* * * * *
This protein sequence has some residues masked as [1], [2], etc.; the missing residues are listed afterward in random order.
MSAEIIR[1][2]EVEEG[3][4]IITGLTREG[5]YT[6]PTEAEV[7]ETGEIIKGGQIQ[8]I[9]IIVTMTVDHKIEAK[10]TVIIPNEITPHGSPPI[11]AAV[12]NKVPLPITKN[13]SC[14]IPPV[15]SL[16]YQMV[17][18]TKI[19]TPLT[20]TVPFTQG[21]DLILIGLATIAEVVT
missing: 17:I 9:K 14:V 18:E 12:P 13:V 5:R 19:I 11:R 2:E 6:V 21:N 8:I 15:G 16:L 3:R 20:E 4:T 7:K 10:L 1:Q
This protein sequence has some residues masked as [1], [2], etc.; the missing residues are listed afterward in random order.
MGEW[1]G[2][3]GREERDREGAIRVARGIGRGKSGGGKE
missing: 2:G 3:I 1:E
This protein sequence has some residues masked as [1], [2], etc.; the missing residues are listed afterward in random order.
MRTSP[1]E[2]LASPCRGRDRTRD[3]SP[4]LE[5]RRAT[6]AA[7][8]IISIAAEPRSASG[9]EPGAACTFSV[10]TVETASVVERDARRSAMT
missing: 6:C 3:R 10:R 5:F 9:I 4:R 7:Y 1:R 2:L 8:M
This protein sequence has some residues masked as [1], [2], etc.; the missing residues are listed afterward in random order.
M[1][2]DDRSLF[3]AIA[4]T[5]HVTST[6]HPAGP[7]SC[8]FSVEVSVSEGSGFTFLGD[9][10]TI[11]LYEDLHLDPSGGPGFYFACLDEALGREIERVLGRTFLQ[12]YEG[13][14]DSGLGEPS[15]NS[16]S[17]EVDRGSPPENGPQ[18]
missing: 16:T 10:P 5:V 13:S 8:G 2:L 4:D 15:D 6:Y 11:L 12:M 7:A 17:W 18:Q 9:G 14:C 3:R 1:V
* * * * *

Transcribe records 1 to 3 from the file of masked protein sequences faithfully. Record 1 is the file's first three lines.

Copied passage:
This protein sequence has some residues masked as [1], [2], etc.; the missing residues are listed afterward in random order.
MSAEIIR[1][2]EVEEG[3][4]IITGLTREG[5]YT[6]PTEAEV[7]ETGEIIKGGQIQ[8]I[9]IIVTMTVDHKIEAK[10]TVIIPNEITPHGSPPI[11]AAV[12]NKVPLPITKN[13]SC[14]IPPV[15]SL[16]YQMV[17][18]TKI[19]TPLT[20]TVPFTQG[21]DLILIGLATIAEVVT
missing: 17:I 9:K 14:V 18:E 12:P 13:V 5:R 19:I 11:R 2:E 6:V 21:N 8:I 15:G 16:L 3:R 20:E 4:T 7:K 10:L 1:Q
This protein sequence has some residues masked as [1], [2], etc.; the missing residues are listed afterward in random order.
MGEW[1]G[2][3]GREERDREGAIRVARGIGRGKSGGGKE
missing: 2:G 3:I 1:E
This protein sequence has some residues masked as [1], [2], etc.; the missing residues are listed afterward in random order.
MRTSP[1]E[2]LASPCRGRDRTRD[3]SP[4]LE[5]RRAT[6]AA[7][8]IISIAAEPRSASG[9]EPGAACTFSV[10]TVETASVVERDARRSAMT
missing: 6:C 3:R 10:R 5:F 9:I 4:R 7:Y 1:R 2:L 8:M